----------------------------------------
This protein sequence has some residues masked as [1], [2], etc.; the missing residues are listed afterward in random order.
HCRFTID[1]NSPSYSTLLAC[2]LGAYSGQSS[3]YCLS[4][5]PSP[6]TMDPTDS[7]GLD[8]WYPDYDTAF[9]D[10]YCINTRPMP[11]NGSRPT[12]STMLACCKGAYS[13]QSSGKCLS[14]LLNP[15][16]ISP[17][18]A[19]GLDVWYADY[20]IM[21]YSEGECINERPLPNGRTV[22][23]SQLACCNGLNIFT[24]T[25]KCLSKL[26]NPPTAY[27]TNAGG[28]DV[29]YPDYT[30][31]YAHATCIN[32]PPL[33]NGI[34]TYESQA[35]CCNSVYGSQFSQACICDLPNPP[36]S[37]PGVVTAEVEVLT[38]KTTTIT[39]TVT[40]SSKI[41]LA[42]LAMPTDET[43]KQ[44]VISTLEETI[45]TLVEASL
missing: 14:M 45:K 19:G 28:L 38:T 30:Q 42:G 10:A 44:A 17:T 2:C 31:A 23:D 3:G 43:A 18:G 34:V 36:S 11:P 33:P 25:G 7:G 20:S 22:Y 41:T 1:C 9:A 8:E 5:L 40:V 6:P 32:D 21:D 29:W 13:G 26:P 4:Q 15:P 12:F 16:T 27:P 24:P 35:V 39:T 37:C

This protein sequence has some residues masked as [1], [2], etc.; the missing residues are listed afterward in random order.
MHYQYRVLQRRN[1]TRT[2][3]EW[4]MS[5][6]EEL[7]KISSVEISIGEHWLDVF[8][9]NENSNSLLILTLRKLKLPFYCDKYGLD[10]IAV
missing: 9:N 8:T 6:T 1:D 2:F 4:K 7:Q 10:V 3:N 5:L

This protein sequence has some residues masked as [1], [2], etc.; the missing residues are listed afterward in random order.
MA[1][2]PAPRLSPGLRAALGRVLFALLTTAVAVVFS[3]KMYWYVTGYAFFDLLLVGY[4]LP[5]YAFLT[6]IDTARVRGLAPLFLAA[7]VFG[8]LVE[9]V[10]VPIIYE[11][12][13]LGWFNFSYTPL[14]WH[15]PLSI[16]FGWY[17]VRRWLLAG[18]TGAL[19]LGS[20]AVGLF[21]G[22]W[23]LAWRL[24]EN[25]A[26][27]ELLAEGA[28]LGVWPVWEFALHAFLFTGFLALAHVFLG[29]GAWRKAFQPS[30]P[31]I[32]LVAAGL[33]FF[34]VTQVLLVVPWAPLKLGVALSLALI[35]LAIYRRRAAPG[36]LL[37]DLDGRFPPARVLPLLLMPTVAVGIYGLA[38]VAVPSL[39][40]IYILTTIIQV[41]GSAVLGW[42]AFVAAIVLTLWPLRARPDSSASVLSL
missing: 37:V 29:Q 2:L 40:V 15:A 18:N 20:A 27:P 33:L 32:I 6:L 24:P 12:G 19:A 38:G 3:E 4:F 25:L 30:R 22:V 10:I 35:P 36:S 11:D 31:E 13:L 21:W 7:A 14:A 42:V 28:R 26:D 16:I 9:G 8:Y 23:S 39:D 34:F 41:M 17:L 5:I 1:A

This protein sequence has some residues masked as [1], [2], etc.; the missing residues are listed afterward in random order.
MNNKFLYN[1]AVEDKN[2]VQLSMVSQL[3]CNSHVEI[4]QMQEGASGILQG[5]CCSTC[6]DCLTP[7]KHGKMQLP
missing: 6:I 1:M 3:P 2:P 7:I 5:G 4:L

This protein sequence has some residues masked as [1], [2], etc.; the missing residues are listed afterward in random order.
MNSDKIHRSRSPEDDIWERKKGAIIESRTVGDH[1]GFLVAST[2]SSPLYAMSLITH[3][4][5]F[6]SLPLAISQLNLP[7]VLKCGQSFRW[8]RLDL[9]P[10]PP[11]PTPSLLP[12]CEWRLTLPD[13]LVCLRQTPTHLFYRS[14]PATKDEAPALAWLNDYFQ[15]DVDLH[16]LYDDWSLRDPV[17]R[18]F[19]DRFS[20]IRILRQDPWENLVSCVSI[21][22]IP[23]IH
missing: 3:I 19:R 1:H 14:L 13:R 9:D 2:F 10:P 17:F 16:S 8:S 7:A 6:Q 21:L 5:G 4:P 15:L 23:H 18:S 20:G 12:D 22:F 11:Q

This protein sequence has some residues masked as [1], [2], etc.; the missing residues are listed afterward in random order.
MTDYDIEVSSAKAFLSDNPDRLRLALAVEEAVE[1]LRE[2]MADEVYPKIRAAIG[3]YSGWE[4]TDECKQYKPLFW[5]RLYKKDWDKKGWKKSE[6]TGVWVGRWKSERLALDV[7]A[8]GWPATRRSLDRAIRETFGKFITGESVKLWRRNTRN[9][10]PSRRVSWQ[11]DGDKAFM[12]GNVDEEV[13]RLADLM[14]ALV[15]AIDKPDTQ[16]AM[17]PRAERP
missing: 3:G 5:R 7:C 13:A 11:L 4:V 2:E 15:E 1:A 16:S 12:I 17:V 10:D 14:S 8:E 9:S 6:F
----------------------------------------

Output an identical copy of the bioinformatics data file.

This protein sequence has some residues masked as [1], [2], etc.; the missing residues are listed afterward in random order.
HCRFTID[1]NSPSYSTLLAC[2]LGAYSGQSS[3]YCLS[4][5]PSP[6]TMDPTDS[7]GLD[8]WYPDYDTAF[9]D[10]YCINTRPMP[11]NGSRPT[12]STMLACCKGAYS[13]QSSGKCLS[14]LLNP[15][16]ISP[17][18]A[19]GLDVWYADY[20]IM[21]YSEGECINERPLPNGRTV[22][23]SQLACCNGLNIFT[24]T[25]KCLSKL[26]NPPTAY[27]TNAGG[28]DV[29]YPDYT[30][31]YAHATCIN[32]PPL[33]NGI[34]TYESQA[35]CCNSVYGSQFSQACICDLPNPP[36]S[37]PGVVTAEVEVLT[38]KTTTIT[39]TVT[40]SSKI[41]LA[42]LAMPTDET[43]KQ[44]VISTLEETI[45]TLVEASL
missing: 14:M 45:K 19:G 28:L 38:T 30:Q 42:G 10:A 44:A 17:T 2:C 31:A 23:D 3:G 43:A 18:G 34:V 36:S 11:P 33:P 25:G 7:G 20:S 22:Y 41:T 1:C 9:A 8:E 5:L 40:V 6:P 32:D 21:D 29:W 13:G 26:P 4:Q 15:P 12:F 16:T 27:P 24:P 35:V 39:T 37:C

This protein sequence has some residues masked as [1], [2], etc.; the missing residues are listed afterward in random order.
MHYQYRVLQRRN[1]TRT[2][3]EW[4]MS[5][6]EEL[7]KISSVEISIGEHWLDVF[8][9]NENSNSLLILTLRKLKLPFYCDKYGLD[10]IAV
missing: 9:N 8:T 6:T 1:D 2:F 4:K 7:Q 10:V 3:N 5:L

This protein sequence has some residues masked as [1], [2], etc.; the missing residues are listed afterward in random order.
MA[1][2]PAPRLSPGLRAALGRVLFALLTTAVAVVFS[3]KMYWYVTGYAFFDLLLVGY[4]LP[5]YAFLT[6]IDTARVRGLAPLFLAA[7]VFG[8]LVE[9]V[10]VPIIYE[11][12][13]LGWFNFSYTPL[14]WH[15]PLSI[16]FGWY[17]VRRWLLAG[18]TGAL[19]LGS[20]AVGLF[21]G[22]W[23]LAWRL[24]EN[25]A[26][27]ELLAEGA[28]LGVWPVWEFALHAFLFTGFLALAHVFLG[29]GAWRKAFQPS[30]P[31]I[32]LVAAGL[33]FF[34]VTQVLLVVPWAPLKLGVALSLALI[35]LAIYRRRAAPG[36]LL[37]DLDGRFPPARVLPLLLMPTVAVGIYGLA[38]VAVPSL[39][40]IYILTTIIQV[41]GSAVLGW[42]AFVAAIVLTLWPLRARPDSSASVLSL
missing: 37:V 29:Q 2:L 40:V 15:A 18:N 20:A 27:P 33:L 32:I 6:L 24:P 12:G 19:A 38:G 3:E 4:F 25:L 30:R 22:V 10:I 35:P 36:S 11:D 31:E 13:L 21:W 7:A 14:A 42:V 28:R 26:D 16:I 9:G 8:Y 23:S 39:D 34:F 41:M 17:L 5:I 1:A

This protein sequence has some residues masked as [1], [2], etc.; the missing residues are listed afterward in random order.
MNNKFLYN[1]AVEDKN[2]VQLSMVSQL[3]CNSHVEI[4]QMQEGASGILQG[5]CCSTC[6]DCLTP[7]KHGKMQLP
missing: 6:I 1:M 3:P 2:P 7:I 5:G 4:L

This protein sequence has some residues masked as [1], [2], etc.; the missing residues are listed afterward in random order.
MNSDKIHRSRSPEDDIWERKKGAIIESRTVGDH[1]GFLVAST[2]SSPLYAMSLITH[3][4][5]F[6]SLPLAISQLNLP[7]VLKCGQSFRW[8]RLDL[9]P[10]PP[11]PTPSLLP[12]CEWRLTLPD[13]LVCLRQTPTHLFYRS[14]PATKDEAPALAWLNDYFQ[15]DVDLH[16]LYDDWSLRDPV[17]R[18]F[19]DRFS[20]IRILRQDPWENLVSCVSI[21][22]IP[23]IH
missing: 3:I 19:R 1:H 14:L 13:R 9:D 2:F 10:P 17:F 16:S 8:S 7:A 6:Q 21:L 5:G 4:P 15:L 23:H 18:S 20:G 12:D 22:F 11:Q

This protein sequence has some residues masked as [1], [2], etc.; the missing residues are listed afterward in random order.
MTDYDIEVSSAKAFLSDNPDRLRLALAVEEAVE[1]LRE[2]MADEVYPKIRAAIG[3]YSGWE[4]TDECKQYKPLFW[5]RLYKKDWDKKGWKKSE[6]TGVWVGRWKSERLALDV[7]A[8]GWPATRRSLDRAIRETFGKFITGESVKLWRRNTRN[9][10]PSRRVSWQ[11]DGDKAFM[12]GNVDEEV[13]RLADLM[14]ALV[15]AIDKPDTQ[16]AM[17]PRAERP
missing: 3:G 5:R 7:C 13:A 11:L 4:V 2:E 15:E 1:A 16:S 12:I 17:V 10:D 14:S 8:E 9:S 6:F